Prairie South rolls out new learning initiative
The Prairie South School Division (PSSD) has embarked on a new project designed to share the love of reading with local communities.
© Submitted photo
Dan Orcescanin, left, principal at Westmount Elementary School, picks up a "free little library" from Peacock Collegiate's construction and carpentry teacher Joel Robinson on Monday. Westmount is the first school in the Prairie South School Division to receive their free little library.
“The whole idea of it is to bring awareness to the community that reading is not jut about what we do at school,” said Lori Meyer, PSSD superintendent of learning. “It's part of our lives and we should do it everywhere, wherever we are and wherever we can, to share the love reading.”
A birdhouse-like bookshelf, complete with a plexiglass door, is just the initiative PSSD has undertaken to expand the awareness of reading – in schools and in their respective communities.
Known as the “free little libraries” project, Prairie South enlisted the help of Peacock Collegiate’s Woods 20 class to help build 16 unique bookshelves for any School Community Council that requested one.
The free little libraries can hold an estimated 60-80 books in them, plus they’re not stationary.
“The whole idea is it's a community thing. It might or might not be on the school property,” said Meyer.
“In one of our community schools they might put it in front of the post office for a week and they might move it over to the park for a week, or move it in front of the week, or where've the action is taking place.”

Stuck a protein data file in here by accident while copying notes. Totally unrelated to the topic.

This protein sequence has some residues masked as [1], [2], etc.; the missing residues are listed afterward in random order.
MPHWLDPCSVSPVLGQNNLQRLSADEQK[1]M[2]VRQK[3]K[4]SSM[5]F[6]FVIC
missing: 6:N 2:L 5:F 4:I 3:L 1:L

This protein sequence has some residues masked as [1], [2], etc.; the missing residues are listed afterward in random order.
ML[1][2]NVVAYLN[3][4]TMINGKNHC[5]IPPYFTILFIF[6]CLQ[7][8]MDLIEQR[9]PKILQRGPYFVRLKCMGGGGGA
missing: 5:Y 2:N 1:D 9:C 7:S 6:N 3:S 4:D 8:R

Prairie South believes reading is one of the most fundamental skills for future learning and success. The free little libraries project was one way the division looked at strengthening the importance of reading.
The idea for the project became apparent in November 2013 when Joel Robinson, the teacher of Woods 20 at Peacock, designed and built a demo of what a free little library would look like.
“The board was really excited about it, so they asked us to build a few more. A few turned into quite a few,” Robinson told the Times-Herald.
Although he drew up the plans, Robinson’s class of eight students has been responsible for building the birdhouse-like structures.
Not only will the free little libraries project benefit PSSD schools and their communities, but it has also provided Robinson’s Woods 20 class with an opportunity to apply the cabinetry-making techniques they have learned into something practical.
They’ve already received requests to build 16, and there’s a chance more could be requested.
“Every school could put in an order for one and they could put in an order in three different ways,” said Meyer.
Schools could ask for a completed project that only needs painting and decoration, one that comes in pieces with building instructions and one that allows the project to be built solely relying on the construction plans.
On Monday, Westmount Elementary School was the first PSSD school to receive their free little library.
It still hasn’t been painted and decorated in the schools red, white and blue colours, but it will be before it’s unveiled to the students.
“Our school goal is to increase the reading comprehension for all of the students. With that, home support is extremely important,” said Westmount principal Dan Orescanin. “So we have the kids reading at home with their parents and because of that we wanted to extend that into the community and have all of our community on board.
As soon as he heard about the project, Orescanin knew Westmount wanted one. He submitted a request for one almost immediately and figured that’s probably why Westmount was the first school to receive their free little library.
“Getting books out there and making them easily accessible seemed like a really good idea and something the school council really wanted to do to support our learning goal,” said Orescanin.
Nathan Liewicki can be reached at 306-691-1256 or follow him on Twitter @liewicks